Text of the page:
Please use this identifier to cite or link to this item: http://hdl.handle.net/1893/23297
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dc.contributor.authorWilliamson, Benen_UK
dc.date.accessioned2018-05-12T10:56:52Z-
dc.date.available2018-05-12T10:56:52Z-
dc.date.issued2018en_UK
dc.identifier.urihttp://hdl.handle.net/1893/23297-
dc.description.abstractTechnology companies are investing billions of dollars in educational technology, but also creating their own alternative schools. This article traces the emergence of four prototypical ‘silicon startup schools’ as exemplars of a technocratic mode of corporatized education reform: IBM’s P-TECH, part of its Smarter Cities program; AltSchool, a chain of schools based on ‘makerspaces’ established by a former Google executive; Kahn Lab School, a new ‘experimental’ school launched by the founder of the online Kahn Academy; and XQ Super School Project, a ‘crowdsourcing’ project to redesign American high schools funded philanthropically by the wife of Steve Jobs of Apple. Startup schools are analysed as prototype educational institutions that originate in the culture, discourse and ideals of Silicon Valley venture capital and startup culture, and that are intended to relocate its practices to the whole social, technical, political and economic infrastructure of schooling. These new schools are being designed as scalable technical platforms; funded by commercial ‘venture philanthropy’ sources; and staffed and managed by executives and engineers from some of Silicon Valley’s most successful startups and web companies. Together, they constitute a powerful shared ‘algorithmic imaginary’ that seeks to ‘disrupt’ public schooling through the technocratic expertise of Silicon Valley venture philanthropists.en_UK
dc.language.isoenen_UK
dc.publisherTaylor and Francisen_UK
dc.relationWilliamson B (2018) Silicon startup schools: technocracy, algorithmic imaginaries and venture philanthropy in corporate education reform. Critical Studies in Education, 59 (2), pp. 218-263. https://doi.org/10.1080/17508487.2016.1186710en_UK
dc.rights© 2016 The Author(s). Published by Informa UK Limited, trading as Taylor & Francis Group This is an Open Access article distributed under the terms of the Creative Commons Attribution License (http://creativecommons.org/licenses/by/4.0/), which permits unrestricted use, distribution, and reproduction in any medium, provided the original work is properly cited.en_UK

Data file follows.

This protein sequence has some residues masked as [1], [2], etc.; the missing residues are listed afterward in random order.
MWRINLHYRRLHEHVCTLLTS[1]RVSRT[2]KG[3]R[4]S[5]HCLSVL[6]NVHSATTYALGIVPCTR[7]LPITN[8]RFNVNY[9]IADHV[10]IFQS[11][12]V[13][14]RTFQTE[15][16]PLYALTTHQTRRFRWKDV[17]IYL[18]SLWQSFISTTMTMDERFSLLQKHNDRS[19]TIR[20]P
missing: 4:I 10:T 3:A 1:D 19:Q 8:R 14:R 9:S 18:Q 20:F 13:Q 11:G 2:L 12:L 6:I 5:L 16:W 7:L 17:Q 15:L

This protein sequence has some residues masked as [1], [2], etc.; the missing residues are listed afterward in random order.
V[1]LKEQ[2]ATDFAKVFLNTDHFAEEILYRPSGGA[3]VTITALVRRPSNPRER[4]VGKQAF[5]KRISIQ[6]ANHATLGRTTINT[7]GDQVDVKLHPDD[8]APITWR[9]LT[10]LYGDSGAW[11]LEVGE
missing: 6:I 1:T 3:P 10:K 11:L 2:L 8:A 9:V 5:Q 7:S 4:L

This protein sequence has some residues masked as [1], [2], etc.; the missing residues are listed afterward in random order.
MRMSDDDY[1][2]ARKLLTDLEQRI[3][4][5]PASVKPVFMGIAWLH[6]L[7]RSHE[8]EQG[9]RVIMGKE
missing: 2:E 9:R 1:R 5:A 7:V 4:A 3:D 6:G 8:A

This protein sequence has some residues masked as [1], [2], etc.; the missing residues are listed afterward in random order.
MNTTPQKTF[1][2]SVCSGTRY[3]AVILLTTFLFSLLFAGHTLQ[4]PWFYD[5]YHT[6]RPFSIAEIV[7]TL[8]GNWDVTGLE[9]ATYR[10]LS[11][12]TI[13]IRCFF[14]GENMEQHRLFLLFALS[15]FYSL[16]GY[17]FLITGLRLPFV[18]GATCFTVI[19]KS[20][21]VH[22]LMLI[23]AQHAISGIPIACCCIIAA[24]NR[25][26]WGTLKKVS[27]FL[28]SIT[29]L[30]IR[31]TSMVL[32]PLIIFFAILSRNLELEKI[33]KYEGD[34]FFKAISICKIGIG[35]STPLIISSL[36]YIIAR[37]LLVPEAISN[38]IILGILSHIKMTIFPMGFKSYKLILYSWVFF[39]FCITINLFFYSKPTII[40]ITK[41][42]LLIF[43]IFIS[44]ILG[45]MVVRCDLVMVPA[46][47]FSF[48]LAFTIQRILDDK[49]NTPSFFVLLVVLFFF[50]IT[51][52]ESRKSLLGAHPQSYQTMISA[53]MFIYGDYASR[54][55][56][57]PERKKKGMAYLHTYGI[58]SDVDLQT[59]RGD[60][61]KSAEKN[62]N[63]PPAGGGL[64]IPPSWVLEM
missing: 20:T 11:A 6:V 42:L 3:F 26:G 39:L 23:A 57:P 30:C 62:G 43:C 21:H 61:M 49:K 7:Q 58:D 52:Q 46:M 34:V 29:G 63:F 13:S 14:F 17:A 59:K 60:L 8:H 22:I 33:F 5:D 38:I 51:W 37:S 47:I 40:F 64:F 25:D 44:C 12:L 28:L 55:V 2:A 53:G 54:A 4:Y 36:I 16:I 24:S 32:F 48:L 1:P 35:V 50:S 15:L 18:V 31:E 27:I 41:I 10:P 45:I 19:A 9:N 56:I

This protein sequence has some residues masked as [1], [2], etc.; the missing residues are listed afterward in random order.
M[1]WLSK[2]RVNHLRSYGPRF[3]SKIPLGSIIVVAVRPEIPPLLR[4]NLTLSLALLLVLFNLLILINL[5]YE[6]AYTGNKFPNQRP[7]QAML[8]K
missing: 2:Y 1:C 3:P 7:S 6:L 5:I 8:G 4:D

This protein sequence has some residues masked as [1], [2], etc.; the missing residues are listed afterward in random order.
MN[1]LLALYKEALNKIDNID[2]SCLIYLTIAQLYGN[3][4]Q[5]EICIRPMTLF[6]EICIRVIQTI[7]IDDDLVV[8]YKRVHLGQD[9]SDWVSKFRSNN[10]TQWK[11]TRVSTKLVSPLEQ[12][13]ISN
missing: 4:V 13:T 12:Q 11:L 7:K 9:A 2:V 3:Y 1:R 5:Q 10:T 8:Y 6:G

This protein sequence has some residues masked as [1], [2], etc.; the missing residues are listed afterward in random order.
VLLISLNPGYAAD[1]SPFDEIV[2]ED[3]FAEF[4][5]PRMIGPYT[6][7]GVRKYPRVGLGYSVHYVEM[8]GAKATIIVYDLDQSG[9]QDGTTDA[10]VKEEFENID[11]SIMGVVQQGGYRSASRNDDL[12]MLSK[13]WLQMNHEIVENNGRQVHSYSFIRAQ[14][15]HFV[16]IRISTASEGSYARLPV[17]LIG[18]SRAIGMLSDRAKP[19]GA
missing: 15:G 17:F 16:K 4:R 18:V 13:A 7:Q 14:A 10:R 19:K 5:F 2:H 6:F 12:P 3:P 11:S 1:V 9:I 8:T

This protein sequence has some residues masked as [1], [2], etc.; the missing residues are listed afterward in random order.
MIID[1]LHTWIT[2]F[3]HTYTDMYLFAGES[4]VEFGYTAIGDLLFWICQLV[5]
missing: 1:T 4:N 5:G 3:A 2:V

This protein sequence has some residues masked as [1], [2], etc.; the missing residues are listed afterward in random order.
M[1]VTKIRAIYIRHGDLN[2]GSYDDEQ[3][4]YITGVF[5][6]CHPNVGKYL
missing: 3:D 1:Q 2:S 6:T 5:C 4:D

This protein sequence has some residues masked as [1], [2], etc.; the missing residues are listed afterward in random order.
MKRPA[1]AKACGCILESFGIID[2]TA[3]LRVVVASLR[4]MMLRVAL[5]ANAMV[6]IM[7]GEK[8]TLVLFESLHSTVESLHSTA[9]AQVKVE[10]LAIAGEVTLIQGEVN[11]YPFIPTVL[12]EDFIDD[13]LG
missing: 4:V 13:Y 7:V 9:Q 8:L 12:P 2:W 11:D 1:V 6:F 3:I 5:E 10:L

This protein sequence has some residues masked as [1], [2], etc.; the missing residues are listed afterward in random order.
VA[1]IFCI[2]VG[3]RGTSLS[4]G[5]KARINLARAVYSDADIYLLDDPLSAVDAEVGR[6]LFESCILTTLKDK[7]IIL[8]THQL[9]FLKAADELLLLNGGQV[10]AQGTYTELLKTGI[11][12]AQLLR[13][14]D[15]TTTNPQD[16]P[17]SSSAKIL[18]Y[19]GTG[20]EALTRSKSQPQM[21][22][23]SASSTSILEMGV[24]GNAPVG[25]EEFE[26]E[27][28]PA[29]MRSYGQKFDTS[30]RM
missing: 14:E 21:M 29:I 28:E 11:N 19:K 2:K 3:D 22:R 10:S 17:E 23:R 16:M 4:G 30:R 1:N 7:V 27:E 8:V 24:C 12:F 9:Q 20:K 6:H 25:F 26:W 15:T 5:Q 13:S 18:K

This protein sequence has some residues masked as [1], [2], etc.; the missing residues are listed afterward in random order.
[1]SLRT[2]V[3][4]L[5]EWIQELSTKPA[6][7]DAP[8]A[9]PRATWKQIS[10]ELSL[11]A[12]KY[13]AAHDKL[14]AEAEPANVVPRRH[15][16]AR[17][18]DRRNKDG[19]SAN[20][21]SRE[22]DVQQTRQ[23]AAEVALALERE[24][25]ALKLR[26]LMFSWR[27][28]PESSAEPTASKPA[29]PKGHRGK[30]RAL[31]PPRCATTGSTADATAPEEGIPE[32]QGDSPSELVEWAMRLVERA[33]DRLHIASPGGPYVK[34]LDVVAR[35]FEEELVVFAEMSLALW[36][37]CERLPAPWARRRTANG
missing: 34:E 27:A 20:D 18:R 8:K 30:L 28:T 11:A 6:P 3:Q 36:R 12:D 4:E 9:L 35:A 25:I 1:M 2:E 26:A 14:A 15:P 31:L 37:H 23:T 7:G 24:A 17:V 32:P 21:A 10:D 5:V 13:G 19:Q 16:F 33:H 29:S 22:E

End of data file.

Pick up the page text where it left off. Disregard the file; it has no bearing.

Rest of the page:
dc.rights.urihttp://creativecommons.org/licenses/by/4.0/en_UK
dc.subjectcorporatizationen_UK
dc.subjecteducational technologyen_UK
dc.subjectSilicon Valleyen_UK
dc.subjectsociotechnical imaginariesen_UK
dc.subjecttechnocracyen_UK
dc.subjectventure philanthropyen_UK
dc.titleSilicon startup schools: technocracy, algorithmic imaginaries and venture philanthropy in corporate education reformen_UK
dc.typeJournal Articleen_UK
dc.identifier.doi10.1080/17508487.2016.1186710en_UK
dc.citation.jtitleCritical Studies in Educationen_UK
dc.citation.issn1750-8495en_UK
dc.citation.issn1750-8487en_UK
dc.citation.volume59en_UK
dc.citation.issue2en_UK
dc.citation.spage218en_UK
dc.citation.epage236en_UK
dc.citation.publicationstatusPublisheden_UK
dc.citation.peerreviewedRefereeden_UK
dc.type.statusVoR - Version of Recorden_UK
dc.contributor.funderEconomic and Social Research Councilen_UK
dc.author.emailben.williamson@stir.ac.uken_UK
dc.citation.date24/05/2016en_UK
dc.contributor.affiliationEducationen_UK
dc.identifier.isiWOS:000430842100006en_UK
dc.identifier.scopusid2-s2.0-84969786268en_UK
dc.identifier.wtid885337en_UK
dc.contributor.orcid0000-0001-9356-3213en_UK
dc.date.accepted2016-05-03en_UK
dc.date.filedepositdate2016-06-06en_UK
dc.relation.funderprojectCode Acts in Education: Learning through code, learning to codeen_UK
dc.relation.funderrefES/L001160/1en_UK
Appears in Collections:Faculty of Social Sciences Journal Articles

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